We already have a significant number of research centers and institutes in these areas, and plans to develop others. We must strengthen these centers and institutes and encourage them to work with faculty from as many colleges and departments as possible. We should look for ways to build new doctoral and masters programs, concentrations and specializations in these areas. We also need to further expand our partnerships with NJIT and UMDNJ in joint instructional programs, shared facilities and instrumentation, and collaborative research.
To further strengthen our position as a major urban research university, we must increase the number of PhDs we award annually, and the amount of external research support we receive.
Enhancing Student & Campus Life
As growing numbers of high school students and their parents come to recognize the quality of our faculty and academic programs, and as Newark's revitalization gains wider attention, we have experienced a surge of student demand for on-campus housing. We also need to accommodate a substantial number of law and graduate students who seek to live on campus. We have a unique opportunity, therefore, to create a critical mass of resident students. We will move as quickly as possible to build both undergraduate and graduate housing.
We also need to expand campus recreational, social and cultural life and the number of students who are actively engaged in campus activities outside the classroom. We must encourage our students to attend performances in NJPAC and elsewhere, to visit cultural institutions like the Newark Museum, the Aljira Center for Contemporary Art, the New Jersey Historical Society, to attend baseball games at Riverfront Stadium, make use of the facilities of Branch Brook Park and the new riverfront park to be built along the Passaic River, and to engage in civic activities and provide volunteer service in the city. We should also encourage our students to take advantage of the social and cultural life of New York City, so readily accessible from campus.
Strengthening Ties Between the Campus & the Community
Rutgers-Newark will expand its extensive ties to the city of Newark, the New York/northern New Jersey metropolitan area and the state of New Jersey. To establish ourselves as one of the nation's leading urban research universities, we must enhance our national reputation and visibility as an interactive campus which draws upon the resources and needs of urban and metropolitan communities in advancing excellence in teaching, research and service. We have particularly strong opportunities to expand this interaction in the areas of:
- Urban education, and especially the Newark Public Schools
- Public safety and security
- Community development, including neighborhood empowerment and revitalization
- Economic development, including small business development, and support for New Jersey's pharmaceutical and biomedical industries
- Legal, nursing and public health services to underserved populations of Newark and other communities
- Public affairs and administration
As we build new housing and instructional facilities and make other campus improvements, we must try to leverage these projects so that they simultaneously support the revitalization of University Heights and downtown Newark as well as the needs of the campus. Therefore, we will look for opportunities to partner with private developers and state and local government agencies, making Rutgers-Newark integral to the city's urban renewal plans. We will encourage private and public entities in greater Newark to take fuller advantage of the resources available at Rutgers-Newark. We will also encourage more local, state and community groups to hold meetings and conferences in campus facilities, and seek ways to expand conference facilities adjacent to the campus.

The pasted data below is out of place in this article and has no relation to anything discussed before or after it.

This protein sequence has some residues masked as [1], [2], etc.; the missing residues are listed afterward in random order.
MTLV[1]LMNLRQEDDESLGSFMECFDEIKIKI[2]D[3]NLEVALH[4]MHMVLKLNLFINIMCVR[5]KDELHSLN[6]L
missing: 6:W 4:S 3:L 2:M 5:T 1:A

Strengthening University Heights Partnerships
Rutgers-Newark has collaborated for many years with our partner institutions of higher education in University Heights. These collaborations have enabled us to enrich the opportunities available to students, strengthen research and support economic development and revitalization in Newark. We must expand and strengthen our partnerships with our University Heights neighbors, recognizing the centrality of advanced research and scientific and professional education to the economy of Newark and New Jersey in the twenty-first century.
We are justly proud of our status as the most diverse national university in the U.S., but our record in faculty and senior staff diversity is not nearly as good. We must build a faculty with the background and experience to serve our student body effectively. In particular, we must substantially increase the number of Hispanic, African-American and other underrepresented minority faculty at Rutgers-Newark, and increase the diversity in the ranks of upper campus administrators.
Expanding and Upgrading Facilities
Like all of Rutgers, we have a severe shortage of instructional and research space, parking, and social/recreational facilities. We will use capital funds from future university and state bonds to address these needs. We will also build new undergraduate and graduate housing through public-private partnerships. As funds become available, we hope to expand the facilities of the Business School, further expand instructional and research laboratories for the sciences and nursing, add new general-purpose classroom and faculty office space, complete the third floor of the Dana Library, and add additional spaces for performances, lectures and other cultural events. We will also modernize many older instructional laboratories and classrooms.
Getting the Message Out
In some respects, Rutgers-Newark is one of the best-kept secrets in American higher education. We need to raise dramatically the visibility of the campus in New Jersey and in American higher education. We will work closely with the campaign to raise Rutgers’ visibility to project Rutgers-Newark as one of the nation's top urban research campuses, in a dynamic metropolitan area.
These are my goals for Rutgers-Newark. I welcome your advice, suggestions and ideas as we work together to make Rutgers-Newark one of the nation's premier urban research universities.
Joined Rutgers: 1946
Campus Size: 38 acres, 33 buildings
Chancellor Designate: Nancy Cantor
Interim Chancellor: Todd Clear
Undergraduate Majors: 40+
Graduate Programs: 50+ (JD, MA, MBA, MFA, MPA, MS, Ph.D.)
Athletics: 14 NCAA Division III women and men's teams
Enrollment (fall 2013)
Full-time Faculty: 585
Faculty with Terminal Degrees: 99%
Full-time Staff: 770
Male/Female Ratio: 50:50
Student/Faculty Ratio: 13:1
Nations Represented: 100+
On-campus Residents: 1,280
Basic Type: Research Universities (high research activity)
Special Classification: Community Engagement